At this year’s Affiliate Summit East, we partnered with Acceleration Partners (AP) to dig deeper into a study we recently conducted together called “Performance Evolution: Putting the Brand Budget to Work.” For this study, we went straight to the source and surveyed 2,300 performance marketers about the evolving performance marketing landscape. To dive into the results, AP’s CEO Robert Glazer and TUNE’s VP of Global Marketing Brian Marcus hosted a fireside chat at ASE ‘18 in New York, where they also shared their thoughts on the ever-changing affiliate and performance marketing landscape.
Based on the findings from the partner study, Brian and Robert taught us that partnership is not an if, but a how proposition. Meaning, outside of blatantly bad behavior, marketers have an opportunity to work with just about any partner, for the right cost, and under the right conditions. It comes down to how much you’re willing to pay for traffic, at what price, and how much effort is required to manage the relationship to its best potential. With the advent of affordable measurement and management tools, marketers are now empowered to engage in more flexible ways, without the risks associated with traditional business development partner relationships.
If you missed the session, we’ve recapped some of the top takeaways below:
- 62% of performance marketers see budgets tilting in the favor of performance marketing efforts (such as affiliate and referral). A significant portion of study respondents — 70% — feel that between 50% and 100% of marketing budgets will move to performance channels. That’s massive! ROI provides a winning business case to get initiative funded.
- Performance marketers themselves have evolved and are now working at every corner of the ecosystem. Performance marketing functions exist in places like agencies, technology companies, business development departments, and other parts of the organization that were considerably more traditional than where they are today.
- “When you think about performance marketing, you have to have measurement. If you can’t measure it, you can’t manage it.” And marketers have to be able to measure anything and everything. This implies that those companies formerly called tracking technologies have to think about doing more, including cross-device and cross-channel measurement. Attribution systems have to be granular and flexible, and help marketers tie the investments to the specific outcomes.
- “Times have changed, technology has changed, and costs have gone down. There’s an opportunity for any marketer to be able to run their own program.” What seemed largely impossible a few short years ago is commonplace today. Any company that has an established brand can now directly work with partners without the overhead and at a fraction of the cost. Breaking even from such an arrangement just became significantly more achievable and keeping up with technology is a worry of yesteryear.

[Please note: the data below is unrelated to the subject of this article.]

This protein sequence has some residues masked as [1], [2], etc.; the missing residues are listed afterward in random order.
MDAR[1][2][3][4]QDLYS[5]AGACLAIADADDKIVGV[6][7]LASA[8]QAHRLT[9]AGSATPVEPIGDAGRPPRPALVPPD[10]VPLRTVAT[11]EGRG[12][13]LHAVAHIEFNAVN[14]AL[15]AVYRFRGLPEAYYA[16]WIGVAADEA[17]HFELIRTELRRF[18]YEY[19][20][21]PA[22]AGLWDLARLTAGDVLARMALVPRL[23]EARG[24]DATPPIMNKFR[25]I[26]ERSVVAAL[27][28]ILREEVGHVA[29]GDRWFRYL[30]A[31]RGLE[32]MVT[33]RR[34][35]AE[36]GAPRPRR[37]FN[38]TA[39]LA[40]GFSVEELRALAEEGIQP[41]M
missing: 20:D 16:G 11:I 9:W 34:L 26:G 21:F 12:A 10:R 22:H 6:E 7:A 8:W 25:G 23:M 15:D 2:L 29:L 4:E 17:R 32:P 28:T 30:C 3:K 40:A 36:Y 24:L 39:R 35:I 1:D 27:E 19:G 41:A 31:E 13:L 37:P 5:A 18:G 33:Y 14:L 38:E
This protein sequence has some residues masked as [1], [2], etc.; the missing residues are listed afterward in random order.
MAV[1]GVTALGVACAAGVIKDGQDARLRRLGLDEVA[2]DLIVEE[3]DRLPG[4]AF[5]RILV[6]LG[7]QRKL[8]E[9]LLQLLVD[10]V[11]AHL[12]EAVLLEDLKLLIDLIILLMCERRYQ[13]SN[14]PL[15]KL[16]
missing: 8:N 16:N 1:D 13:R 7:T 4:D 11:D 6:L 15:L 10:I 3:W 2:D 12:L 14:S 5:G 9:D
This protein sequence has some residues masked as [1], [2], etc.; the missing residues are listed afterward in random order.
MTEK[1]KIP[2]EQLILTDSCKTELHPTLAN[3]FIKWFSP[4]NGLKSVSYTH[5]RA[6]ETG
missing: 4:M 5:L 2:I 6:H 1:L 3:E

- “Performance partnerships give you the ability to assess your marketing relationships on a level playing field … Performance marketing is a vocabulary for talking about things you measure and the value you get from your relationships.” Every partner that drives a measurable outcome across the customer journey could be assessed with the same metrics, if they are measured on the same platform.
- This is not a purely marketing-based world. Engineers and technology teams need to be onboard to connect all of the pieces successfully and effectively. Deeper integrations between companies require development time. Product management teams have to be brought into any solution and be a voice at the table.
- “Think about your data strategically — think about what you don’t know versus what you do know.” Don’t let dashboards drive your answers. Let them serve up the required information for humans to interpret and take action.
- As a final takeaway, with automated network management on the horizon, marketers today need to “spend time building the best relationships you can build.” As technology takes on tasks that are repetitive and process-driven, the marketer is freed up to be more creative with the types of partners they work with and the ways they structure relationships. Let the technology handle mundane, repetitive, process-driven work … differentiating your business will be dependent on the “company” your company keeps.
Couldn’t make it to Affiliate Summit East? Check back here for more as we continue to expand on more of our takeaways from our study with Acceleration Partners. Thank you to everyone who attended our session — we look forward to seeing you at Affiliate Summit West 2019.
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Becky is the Senior Content Marketing Manager at TUNE. Before TUNE, she led a variety of marketing and communications projects at San Francisco startups. Becky received her bachelor's degree in English from Wake Forest University. After living nearly a decade in San Francisco and Seattle, she has returned to her home of Charleston, SC, where you can find her enjoying the sun and salt water with her family.